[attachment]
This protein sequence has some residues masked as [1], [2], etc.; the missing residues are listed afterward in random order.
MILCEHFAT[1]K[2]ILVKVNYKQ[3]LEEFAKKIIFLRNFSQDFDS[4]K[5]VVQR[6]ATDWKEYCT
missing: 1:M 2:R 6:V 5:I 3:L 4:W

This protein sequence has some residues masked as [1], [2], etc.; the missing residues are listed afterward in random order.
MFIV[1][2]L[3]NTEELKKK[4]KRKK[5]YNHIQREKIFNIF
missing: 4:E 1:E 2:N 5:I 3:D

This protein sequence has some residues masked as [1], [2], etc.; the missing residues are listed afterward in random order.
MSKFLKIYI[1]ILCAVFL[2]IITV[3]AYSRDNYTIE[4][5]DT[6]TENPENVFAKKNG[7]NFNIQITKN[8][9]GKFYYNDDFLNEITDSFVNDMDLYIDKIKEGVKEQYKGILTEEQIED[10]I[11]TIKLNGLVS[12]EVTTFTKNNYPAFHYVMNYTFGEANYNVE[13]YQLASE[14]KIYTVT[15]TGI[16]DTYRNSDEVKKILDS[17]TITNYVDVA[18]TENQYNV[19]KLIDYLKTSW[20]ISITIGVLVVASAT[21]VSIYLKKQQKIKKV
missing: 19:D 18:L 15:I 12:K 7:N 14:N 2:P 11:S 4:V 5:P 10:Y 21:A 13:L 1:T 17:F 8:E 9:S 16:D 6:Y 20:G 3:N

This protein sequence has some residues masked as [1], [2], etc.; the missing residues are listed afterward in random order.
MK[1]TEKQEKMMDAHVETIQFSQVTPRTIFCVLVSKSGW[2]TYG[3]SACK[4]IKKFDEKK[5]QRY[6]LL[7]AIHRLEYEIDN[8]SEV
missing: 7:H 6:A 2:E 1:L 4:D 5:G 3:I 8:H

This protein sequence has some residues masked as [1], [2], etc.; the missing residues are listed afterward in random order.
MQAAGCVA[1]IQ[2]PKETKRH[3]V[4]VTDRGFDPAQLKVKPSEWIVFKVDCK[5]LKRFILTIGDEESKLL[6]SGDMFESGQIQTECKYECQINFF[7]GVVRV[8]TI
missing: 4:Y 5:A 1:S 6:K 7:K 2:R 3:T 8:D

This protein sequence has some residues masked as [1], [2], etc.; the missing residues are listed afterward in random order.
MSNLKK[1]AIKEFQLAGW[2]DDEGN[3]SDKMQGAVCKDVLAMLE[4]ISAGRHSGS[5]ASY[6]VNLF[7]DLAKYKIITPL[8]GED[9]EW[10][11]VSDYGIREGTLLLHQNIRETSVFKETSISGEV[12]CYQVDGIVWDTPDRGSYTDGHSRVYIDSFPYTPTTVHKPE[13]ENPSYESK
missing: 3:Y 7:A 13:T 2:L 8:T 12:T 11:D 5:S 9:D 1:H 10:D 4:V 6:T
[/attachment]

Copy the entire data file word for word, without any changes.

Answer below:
This protein sequence has some residues masked as [1], [2], etc.; the missing residues are listed afterward in random order.
MILCEHFAT[1]K[2]ILVKVNYKQ[3]LEEFAKKIIFLRNFSQDFDS[4]K[5]VVQR[6]ATDWKEYCT
missing: 1:M 2:R 6:V 5:I 3:L 4:W

This protein sequence has some residues masked as [1], [2], etc.; the missing residues are listed afterward in random order.
MFIV[1][2]L[3]NTEELKKK[4]KRKK[5]YNHIQREKIFNIF
missing: 4:E 1:E 2:N 5:I 3:D

This protein sequence has some residues masked as [1], [2], etc.; the missing residues are listed afterward in random order.
MSKFLKIYI[1]ILCAVFL[2]IITV[3]AYSRDNYTIE[4][5]DT[6]TENPENVFAKKNG[7]NFNIQITKN[8][9]GKFYYNDDFLNEITDSFVNDMDLYIDKIKEGVKEQYKGILTEEQIED[10]I[11]TIKLNGLVS[12]EVTTFTKNNYPAFHYVMNYTFGEANYNVE[13]YQLASE[14]KIYTVT[15]TGI[16]DTYRNSDEVKKILDS[17]TITNYVDVA[18]TENQYNV[19]KLIDYLKTSW[20]ISITIGVLVVASAT[21]VSIYLKKQQKIKKV
missing: 19:D 18:L 15:I 12:K 7:N 14:N 2:P 11:S 4:V 5:P 10:Y 21:A 13:L 1:T 17:F 8:E 9:S 16:D 6:Y 20:G 3:N

This protein sequence has some residues masked as [1], [2], etc.; the missing residues are listed afterward in random order.
MK[1]TEKQEKMMDAHVETIQFSQVTPRTIFCVLVSKSGW[2]TYG[3]SACK[4]IKKFDEKK[5]QRY[6]LL[7]AIHRLEYEIDN[8]SEV
missing: 7:H 6:A 2:E 1:L 4:D 5:G 3:I 8:H

This protein sequence has some residues masked as [1], [2], etc.; the missing residues are listed afterward in random order.
MQAAGCVA[1]IQ[2]PKETKRH[3]V[4]VTDRGFDPAQLKVKPSEWIVFKVDCK[5]LKRFILTIGDEESKLL[6]SGDMFESGQIQTECKYECQINFF[7]GVVRV[8]TI
missing: 4:Y 5:A 1:S 6:K 7:K 2:R 3:T 8:D

This protein sequence has some residues masked as [1], [2], etc.; the missing residues are listed afterward in random order.
MSNLKK[1]AIKEFQLAGW[2]DDEGN[3]SDKMQGAVCKDVLAMLE[4]ISAGRHSGS[5]ASY[6]VNLF[7]DLAKYKIITPL[8]GED[9]EW[10][11]VSDYGIREGTLLLHQNIRETSVFKETSISGEV[12]CYQVDGIVWDTPDRGSYTDGHSRVYIDSFPYTPTTVHKPE[13]ENPSYESK
missing: 3:Y 7:A 13:T 2:L 8:T 12:T 11:D 5:S 9:D 1:H 10:D 4:V 6:T